Exercise is a crucial factor in cancer rehabilitation

Research on post-cancer treatment shows a need for prescribed exercise

For 21-year-old Shauntelle Tynan, exercise isn’t simply a task to pencil in as a New Year’s resolution or an excuse to search out eye-candy in the gym as it is for so many of us. As a cancer survivor from Carlow, for Shauntelle, exercise has been integral to her treatment and recovery. 

After her experience wIth a rare form of cancer, Shauntelle believes that a change in exercise programmes is integral in the improvement of cancer treatment and rehabilitation. It is universally known that exercise reduces the risk of cancer development, but moreover, physical activity also aids cancer treatment, and reduces overall recovery time post-treatment. With the probability being that one in every two of us will be diagnosed with a form of cancer in our lifetime, it is incredible to note that approximately 65% of Irish people don’t engage in enough exercise. 

Incidence of cancer is growing, as we heighten our chances of tumour development through our deliberate exposure to carcinogens through consumption of alcohol, poor diet, and smoking. Moreover, with the field of research ever-growing and new therapies now emerging, the chance of survivorship is on the rise.

Shauntelle Tynan is now one year cancer free, after battling a rare type called Histiocytosis X. This form affected her gastro-intestinal tract most severely, and as there are only 16 cases of this cancer ever documented in Ireland due to its infrequency, she was forced to find help elsewhere. After a public outcry for funds to aid her treatment in Houston, Texas, she raised over €600,000 on her GoFundMe page, and received the necessary help to overcome the disease. In speaking to Shauntelle on the necessity that is exercise integration in cancer treatment, she explained: “Getting up and being active throughout chemotherapy helps to distract you but also builds your strength up after losing so much from treatment…the doctors really expressed the importance of exercising through chemo and trying to do as much as I could.”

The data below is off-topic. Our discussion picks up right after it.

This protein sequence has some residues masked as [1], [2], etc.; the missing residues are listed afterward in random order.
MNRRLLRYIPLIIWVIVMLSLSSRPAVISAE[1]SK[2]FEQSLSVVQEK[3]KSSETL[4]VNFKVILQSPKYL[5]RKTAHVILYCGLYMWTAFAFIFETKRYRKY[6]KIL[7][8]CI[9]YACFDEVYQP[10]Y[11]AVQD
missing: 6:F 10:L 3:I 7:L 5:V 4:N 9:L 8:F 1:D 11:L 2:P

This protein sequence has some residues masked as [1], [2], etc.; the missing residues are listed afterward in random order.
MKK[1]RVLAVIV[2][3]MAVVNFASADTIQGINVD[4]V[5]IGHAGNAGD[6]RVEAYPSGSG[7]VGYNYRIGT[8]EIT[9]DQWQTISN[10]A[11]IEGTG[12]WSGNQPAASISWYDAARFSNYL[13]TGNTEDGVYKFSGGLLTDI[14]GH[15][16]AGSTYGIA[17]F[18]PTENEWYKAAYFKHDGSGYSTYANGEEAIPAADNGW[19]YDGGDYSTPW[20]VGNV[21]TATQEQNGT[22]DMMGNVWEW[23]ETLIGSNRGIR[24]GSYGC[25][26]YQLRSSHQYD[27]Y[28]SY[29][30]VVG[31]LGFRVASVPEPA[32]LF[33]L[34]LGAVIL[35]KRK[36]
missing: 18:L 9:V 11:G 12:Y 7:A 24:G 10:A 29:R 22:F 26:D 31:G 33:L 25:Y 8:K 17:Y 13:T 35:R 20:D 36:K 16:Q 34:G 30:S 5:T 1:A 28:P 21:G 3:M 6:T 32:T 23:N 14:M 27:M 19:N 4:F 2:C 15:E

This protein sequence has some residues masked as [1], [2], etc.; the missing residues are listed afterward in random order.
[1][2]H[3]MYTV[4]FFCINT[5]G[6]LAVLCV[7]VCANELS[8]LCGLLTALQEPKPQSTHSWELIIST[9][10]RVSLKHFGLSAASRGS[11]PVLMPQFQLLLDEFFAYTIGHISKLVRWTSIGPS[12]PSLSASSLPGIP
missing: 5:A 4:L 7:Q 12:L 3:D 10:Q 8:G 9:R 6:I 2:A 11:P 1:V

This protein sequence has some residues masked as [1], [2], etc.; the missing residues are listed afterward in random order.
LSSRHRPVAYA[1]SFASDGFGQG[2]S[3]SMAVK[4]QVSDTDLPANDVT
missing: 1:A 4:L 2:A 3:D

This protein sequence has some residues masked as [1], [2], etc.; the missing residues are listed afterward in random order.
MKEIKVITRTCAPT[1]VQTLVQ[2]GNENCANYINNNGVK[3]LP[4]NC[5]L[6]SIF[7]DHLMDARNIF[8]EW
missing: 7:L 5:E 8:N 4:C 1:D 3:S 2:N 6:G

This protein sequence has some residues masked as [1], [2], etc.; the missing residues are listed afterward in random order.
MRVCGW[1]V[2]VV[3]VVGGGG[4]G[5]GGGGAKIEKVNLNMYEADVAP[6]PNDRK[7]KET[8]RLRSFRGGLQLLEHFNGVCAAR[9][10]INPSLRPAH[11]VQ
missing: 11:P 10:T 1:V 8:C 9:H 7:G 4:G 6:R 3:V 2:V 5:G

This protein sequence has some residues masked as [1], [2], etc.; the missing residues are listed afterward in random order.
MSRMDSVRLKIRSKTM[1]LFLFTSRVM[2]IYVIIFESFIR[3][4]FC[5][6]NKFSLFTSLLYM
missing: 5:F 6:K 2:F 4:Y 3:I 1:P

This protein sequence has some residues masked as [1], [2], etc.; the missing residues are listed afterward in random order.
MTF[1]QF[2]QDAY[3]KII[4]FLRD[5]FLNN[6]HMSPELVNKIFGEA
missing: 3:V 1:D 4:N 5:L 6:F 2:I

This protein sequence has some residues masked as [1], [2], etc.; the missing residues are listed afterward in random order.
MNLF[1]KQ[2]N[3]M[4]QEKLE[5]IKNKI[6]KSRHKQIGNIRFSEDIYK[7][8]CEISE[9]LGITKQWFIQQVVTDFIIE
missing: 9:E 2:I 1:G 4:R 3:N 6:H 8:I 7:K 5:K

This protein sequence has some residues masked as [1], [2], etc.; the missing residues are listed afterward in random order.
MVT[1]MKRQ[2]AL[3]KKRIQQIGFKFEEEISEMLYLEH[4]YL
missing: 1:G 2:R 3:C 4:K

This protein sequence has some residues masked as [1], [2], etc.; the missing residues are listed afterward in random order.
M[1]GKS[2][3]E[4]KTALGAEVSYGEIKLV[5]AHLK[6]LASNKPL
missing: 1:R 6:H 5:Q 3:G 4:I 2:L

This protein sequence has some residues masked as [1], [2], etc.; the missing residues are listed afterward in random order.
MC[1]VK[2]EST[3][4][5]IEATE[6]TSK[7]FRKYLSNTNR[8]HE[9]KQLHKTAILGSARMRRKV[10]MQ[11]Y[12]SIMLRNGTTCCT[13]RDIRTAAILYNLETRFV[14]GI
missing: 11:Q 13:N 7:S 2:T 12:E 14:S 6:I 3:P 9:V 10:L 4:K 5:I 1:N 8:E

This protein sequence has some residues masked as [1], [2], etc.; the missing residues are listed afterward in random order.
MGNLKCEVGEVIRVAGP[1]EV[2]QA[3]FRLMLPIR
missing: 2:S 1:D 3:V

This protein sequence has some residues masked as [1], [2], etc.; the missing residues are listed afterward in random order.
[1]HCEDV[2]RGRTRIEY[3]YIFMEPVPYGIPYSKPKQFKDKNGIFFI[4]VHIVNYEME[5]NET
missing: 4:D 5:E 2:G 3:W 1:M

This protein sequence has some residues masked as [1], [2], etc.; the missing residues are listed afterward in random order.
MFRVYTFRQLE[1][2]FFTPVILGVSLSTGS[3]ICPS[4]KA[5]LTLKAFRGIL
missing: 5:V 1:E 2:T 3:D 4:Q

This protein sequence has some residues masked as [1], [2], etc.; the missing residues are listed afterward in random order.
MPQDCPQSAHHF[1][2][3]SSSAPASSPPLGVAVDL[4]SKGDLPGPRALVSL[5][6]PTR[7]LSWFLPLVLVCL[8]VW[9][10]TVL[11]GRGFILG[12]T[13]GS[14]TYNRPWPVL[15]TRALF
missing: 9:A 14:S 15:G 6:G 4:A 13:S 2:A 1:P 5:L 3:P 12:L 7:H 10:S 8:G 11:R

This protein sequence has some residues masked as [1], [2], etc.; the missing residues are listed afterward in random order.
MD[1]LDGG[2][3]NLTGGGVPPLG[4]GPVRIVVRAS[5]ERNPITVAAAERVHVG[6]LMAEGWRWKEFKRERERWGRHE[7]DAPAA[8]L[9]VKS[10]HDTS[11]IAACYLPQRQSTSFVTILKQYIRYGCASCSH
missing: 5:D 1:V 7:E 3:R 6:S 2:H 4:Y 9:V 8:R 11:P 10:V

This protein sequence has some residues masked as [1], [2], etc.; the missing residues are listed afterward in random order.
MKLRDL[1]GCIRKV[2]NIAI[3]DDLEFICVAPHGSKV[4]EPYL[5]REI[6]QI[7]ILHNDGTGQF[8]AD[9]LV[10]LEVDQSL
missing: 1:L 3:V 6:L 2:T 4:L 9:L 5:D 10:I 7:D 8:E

Although her exercise plans were not specific to her, she emphasises how as a recovered patient she saw the need for specialised intervention in exercise programmes. “Every patient is different, the dosages and type and stage of chemotherapy and illness varies from patient to patient, so I definitely think that patients could benefit from an individual and personal exercise plan.”

“Getting up and being active throughout chemotherapy helps to distract you but also builds your strength up after losing so much from treatment”

With an increased population of cancer survivors, who have both physical and physiological needs in order to restore well-being, intervention through exercise programmes is needed to optimise quality of life. Dr. Juliette Hussey is a researcher in the School of Medicine in Trinity whose area of focus is exercise in the management and prevention of disease. Speaking with her on rehabilitation programmes after cancer treatment, she explains: “Cancer treatment has made huge improvements over the past years. There is a need to keep up with the rising levels of survivorship, by developing programmes specific to patient needs.”